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Dallas Woman Says UPS Lost Beloved Heirloom: 'It's My Connection To My Parents'

DALLAS (CBSDFW.COM) - A Dallas area woman said she trusted UPS to handle her package with care. Instead, the company lost her beloved heirloom.

It's now easier than ever to see when a package will arrive.

Tracking numbers let customers see the location of their shipments en route. But Dianne Altuna said tracking information did not help her find her missing table.

Altuna's prized possession is nowhere to be found. Now, she's left with only pictures of it.

Dianne Altuna's heirloom table
Dianne Altuna's table that is now missing. (CBS 11)

"The memories associated with that table will not be replaced," Altuna said.

Dianne Altuna
Dianne Altuna says UPS lost an heirloom it was supposed to get repaired after it first arrived damaged. (CBS 11)

Altuna said the antique dates back to the 1920s. It first appeared in her grandmother's efficiency apartment, then the home of her parents in California.

"It is my connection," Altuna said. "It's my connection to my parents."

Altuna's father passed away a year ago this week. She only shipped two pieces of furniture from their California home.

She said UPS delivered the first table intact.

"When I look at this table, I'm back at my parent's home," she said.

But the companion table arrived damaged.

"You can see that two of the four legs were broken off during shipping," Altuna said.

Dianne Altuna's damaged table
Dianne Altuna's damaged table before she had UPS take it back to get repaired. (CBS 11)

After Altuna contacted UPS in October, the company returned to her home in Dallas to pick up the table.

"My impression was they were going to take it to damage control or the damage department and have somebody look at it," Altuna said.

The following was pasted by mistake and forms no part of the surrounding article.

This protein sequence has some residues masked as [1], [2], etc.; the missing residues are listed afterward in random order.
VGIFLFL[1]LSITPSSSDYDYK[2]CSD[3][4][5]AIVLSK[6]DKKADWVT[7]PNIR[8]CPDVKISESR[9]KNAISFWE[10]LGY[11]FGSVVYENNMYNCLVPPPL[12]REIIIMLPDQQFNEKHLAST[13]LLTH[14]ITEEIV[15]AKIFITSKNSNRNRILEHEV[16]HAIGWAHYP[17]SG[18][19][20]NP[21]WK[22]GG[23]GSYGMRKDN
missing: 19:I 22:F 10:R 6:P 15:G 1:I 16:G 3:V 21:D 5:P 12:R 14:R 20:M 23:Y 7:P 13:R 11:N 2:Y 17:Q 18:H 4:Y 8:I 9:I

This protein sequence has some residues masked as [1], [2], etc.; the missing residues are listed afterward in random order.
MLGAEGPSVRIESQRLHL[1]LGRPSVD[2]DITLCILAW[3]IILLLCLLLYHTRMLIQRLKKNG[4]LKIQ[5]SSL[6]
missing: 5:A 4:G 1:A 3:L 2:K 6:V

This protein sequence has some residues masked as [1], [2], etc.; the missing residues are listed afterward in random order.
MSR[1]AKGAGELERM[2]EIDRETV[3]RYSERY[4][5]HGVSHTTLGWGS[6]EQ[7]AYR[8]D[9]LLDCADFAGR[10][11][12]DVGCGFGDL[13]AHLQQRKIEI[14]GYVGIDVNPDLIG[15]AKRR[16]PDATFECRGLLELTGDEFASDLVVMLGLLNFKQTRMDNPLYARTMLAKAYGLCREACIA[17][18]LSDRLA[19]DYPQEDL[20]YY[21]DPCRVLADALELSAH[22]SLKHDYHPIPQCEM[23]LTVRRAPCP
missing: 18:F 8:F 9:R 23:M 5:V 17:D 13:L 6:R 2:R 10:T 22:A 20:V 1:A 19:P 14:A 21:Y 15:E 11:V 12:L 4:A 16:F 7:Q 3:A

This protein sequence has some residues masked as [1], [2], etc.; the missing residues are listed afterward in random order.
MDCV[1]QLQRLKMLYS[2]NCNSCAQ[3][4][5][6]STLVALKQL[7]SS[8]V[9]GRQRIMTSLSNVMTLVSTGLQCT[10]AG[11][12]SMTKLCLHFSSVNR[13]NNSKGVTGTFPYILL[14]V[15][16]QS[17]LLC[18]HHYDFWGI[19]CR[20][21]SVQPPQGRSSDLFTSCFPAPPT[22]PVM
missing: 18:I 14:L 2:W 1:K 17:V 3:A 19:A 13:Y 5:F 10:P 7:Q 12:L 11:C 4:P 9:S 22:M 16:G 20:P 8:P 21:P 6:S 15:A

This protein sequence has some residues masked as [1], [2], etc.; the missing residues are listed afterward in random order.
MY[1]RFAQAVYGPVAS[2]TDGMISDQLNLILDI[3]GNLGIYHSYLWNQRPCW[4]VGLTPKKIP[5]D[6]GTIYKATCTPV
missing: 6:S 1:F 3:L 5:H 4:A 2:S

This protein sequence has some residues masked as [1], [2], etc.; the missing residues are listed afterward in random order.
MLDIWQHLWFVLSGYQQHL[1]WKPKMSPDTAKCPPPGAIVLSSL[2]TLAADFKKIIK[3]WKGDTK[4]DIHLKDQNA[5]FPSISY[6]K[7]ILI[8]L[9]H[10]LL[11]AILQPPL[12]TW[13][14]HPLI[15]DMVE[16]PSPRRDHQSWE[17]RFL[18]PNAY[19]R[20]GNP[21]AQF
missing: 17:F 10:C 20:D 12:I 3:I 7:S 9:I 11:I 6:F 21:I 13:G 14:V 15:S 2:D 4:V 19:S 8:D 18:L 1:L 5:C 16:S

That was the last time Altuna saw the piece of furniture.

She said UPS simply lost the item at its own facility. The tracking information trails off after October 28.

"There is nobody online, on the phone who can tell me where this table is," she said.

As the anniversary of her father's death looms, Altuna said the only gift she wants is her family memento.

"So not knowing where it is or if I'll see it again is heartbreaking for me," Altuna said.

UPS is now investigating the case.

"We will continue to work through the process with Ms. Altuna," said Kim Krebs, a spokeswoman for UPS.

Altuna said she was told the table mistakenly landed in a container for Pottery Barn at the UPS facility on Monroe Street.

But a spokeswoman for UPS said Pottery Barn could not find the package.

If you're mailing something valuable, always fill out the "declared value" field on the shipping documents. Krebs said if no value is listed, UPS's liability is limited to $100. But customers can declare a value of up to $50,000 per package.

Customers should check a company's packing guidelines to make sure they are using the proper box strength and cushioning.

They can also list a package's destination on inside of the box in the event of exterior damage.


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